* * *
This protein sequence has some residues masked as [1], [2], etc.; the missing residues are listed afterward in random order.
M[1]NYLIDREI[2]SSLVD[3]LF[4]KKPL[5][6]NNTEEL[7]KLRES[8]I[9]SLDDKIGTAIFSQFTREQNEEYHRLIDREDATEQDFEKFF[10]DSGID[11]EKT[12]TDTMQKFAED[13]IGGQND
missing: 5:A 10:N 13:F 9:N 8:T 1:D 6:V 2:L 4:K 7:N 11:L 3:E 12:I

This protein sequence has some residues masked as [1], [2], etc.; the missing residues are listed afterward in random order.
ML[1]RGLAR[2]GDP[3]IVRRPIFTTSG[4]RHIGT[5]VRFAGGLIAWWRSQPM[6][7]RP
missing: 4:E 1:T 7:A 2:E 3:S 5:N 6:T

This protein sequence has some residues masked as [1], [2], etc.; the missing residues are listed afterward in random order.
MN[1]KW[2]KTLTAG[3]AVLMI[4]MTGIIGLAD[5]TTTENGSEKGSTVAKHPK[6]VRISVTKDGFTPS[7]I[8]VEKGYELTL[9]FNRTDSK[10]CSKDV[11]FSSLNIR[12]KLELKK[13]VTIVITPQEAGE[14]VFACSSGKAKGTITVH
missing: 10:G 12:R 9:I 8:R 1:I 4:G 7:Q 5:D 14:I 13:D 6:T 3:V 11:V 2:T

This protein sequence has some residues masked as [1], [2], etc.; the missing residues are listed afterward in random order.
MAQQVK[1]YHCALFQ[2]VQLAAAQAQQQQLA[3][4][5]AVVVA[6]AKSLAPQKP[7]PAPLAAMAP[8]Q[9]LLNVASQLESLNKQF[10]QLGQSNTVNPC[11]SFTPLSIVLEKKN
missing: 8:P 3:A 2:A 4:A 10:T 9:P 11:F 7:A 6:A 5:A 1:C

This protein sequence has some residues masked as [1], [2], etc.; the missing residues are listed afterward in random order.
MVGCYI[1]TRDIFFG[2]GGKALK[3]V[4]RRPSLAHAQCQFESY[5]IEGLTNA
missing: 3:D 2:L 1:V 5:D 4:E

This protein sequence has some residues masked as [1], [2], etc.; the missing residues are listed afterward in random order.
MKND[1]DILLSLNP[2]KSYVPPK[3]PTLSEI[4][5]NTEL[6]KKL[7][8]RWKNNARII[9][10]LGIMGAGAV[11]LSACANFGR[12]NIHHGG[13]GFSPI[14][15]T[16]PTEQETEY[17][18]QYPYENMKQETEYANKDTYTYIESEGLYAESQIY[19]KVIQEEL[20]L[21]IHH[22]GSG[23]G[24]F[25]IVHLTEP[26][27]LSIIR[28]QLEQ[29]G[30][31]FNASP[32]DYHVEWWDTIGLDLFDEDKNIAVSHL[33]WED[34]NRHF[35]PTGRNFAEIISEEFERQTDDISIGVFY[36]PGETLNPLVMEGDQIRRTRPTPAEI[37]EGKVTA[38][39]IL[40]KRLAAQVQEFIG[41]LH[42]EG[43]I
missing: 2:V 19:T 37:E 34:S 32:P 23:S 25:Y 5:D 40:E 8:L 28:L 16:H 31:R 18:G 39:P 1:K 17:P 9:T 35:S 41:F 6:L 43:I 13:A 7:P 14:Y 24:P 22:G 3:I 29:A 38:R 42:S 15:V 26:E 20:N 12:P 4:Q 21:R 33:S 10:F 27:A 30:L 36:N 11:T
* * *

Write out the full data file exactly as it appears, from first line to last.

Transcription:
This protein sequence has some residues masked as [1], [2], etc.; the missing residues are listed afterward in random order.
M[1]NYLIDREI[2]SSLVD[3]LF[4]KKPL[5][6]NNTEEL[7]KLRES[8]I[9]SLDDKIGTAIFSQFTREQNEEYHRLIDREDATEQDFEKFF[10]DSGID[11]EKT[12]TDTMQKFAED[13]IGGQND
missing: 5:A 10:N 13:F 9:N 8:T 1:D 6:V 2:L 4:K 7:N 11:L 3:E 12:I

This protein sequence has some residues masked as [1], [2], etc.; the missing residues are listed afterward in random order.
ML[1]RGLAR[2]GDP[3]IVRRPIFTTSG[4]RHIGT[5]VRFAGGLIAWWRSQPM[6][7]RP
missing: 4:E 1:T 7:A 2:E 3:S 5:N 6:T

This protein sequence has some residues masked as [1], [2], etc.; the missing residues are listed afterward in random order.
MN[1]KW[2]KTLTAG[3]AVLMI[4]MTGIIGLAD[5]TTTENGSEKGSTVAKHPK[6]VRISVTKDGFTPS[7]I[8]VEKGYELTL[9]FNRTDSK[10]CSKDV[11]FSSLNIR[12]KLELKK[13]VTIVITPQEAGE[14]VFACSSGKAKGTITVH
missing: 10:G 12:R 9:I 8:R 1:I 4:G 7:Q 5:D 14:I 13:D 6:T 3:V 11:V 2:T

This protein sequence has some residues masked as [1], [2], etc.; the missing residues are listed afterward in random order.
MAQQVK[1]YHCALFQ[2]VQLAAAQAQQQQLA[3][4][5]AVVVA[6]AKSLAPQKP[7]PAPLAAMAP[8]Q[9]LLNVASQLESLNKQF[10]QLGQSNTVNPC[11]SFTPLSIVLEKKN
missing: 8:P 3:A 2:A 4:A 10:T 9:P 11:F 7:A 6:A 5:A 1:C

This protein sequence has some residues masked as [1], [2], etc.; the missing residues are listed afterward in random order.
MVGCYI[1]TRDIFFG[2]GGKALK[3]V[4]RRPSLAHAQCQFESY[5]IEGLTNA
missing: 3:D 2:L 1:V 5:D 4:E

This protein sequence has some residues masked as [1], [2], etc.; the missing residues are listed afterward in random order.
MKND[1]DILLSLNP[2]KSYVPPK[3]PTLSEI[4][5]NTEL[6]KKL[7][8]RWKNNARII[9][10]LGIMGAGAV[11]LSACANFGR[12]NIHHGG[13]GFSPI[14][15]T[16]PTEQETEY[17][18]QYPYENMKQETEYANKDTYTYIESEGLYAESQIY[19]KVIQEEL[20]L[21]IHH[22]GSG[23]G[24]F[25]IVHLTEP[26][27]LSIIR[28]QLEQ[29]G[30][31]FNASP[32]DYHVEWWDTIGLDLFDEDKNIAVSHL[33]WED[34]NRHF[35]PTGRNFAEIISEEFERQTDDISIGVFY[36]PGETLNPLVMEGDQIRRTRPTPAEI[37]EGKVTA[38][39]IL[40]KRLAAQVQEFIG[41]LH[42]EG[43]I
missing: 2:V 19:T 37:E 34:S 32:P 23:S 25:Y 5:D 40:E 8:L 28:L 16:H 31:R 18:G 39:P 1:K 17:P 9:T 35:S 41:F 6:L 43:I 13:A 7:P 14:Y 24:P 22:G 3:I 29:A 38:R 42:S 15:V 26:E 20:N 12:P 4:Q 21:R 33:S 10:F 27:A 30:L 36:N 11:T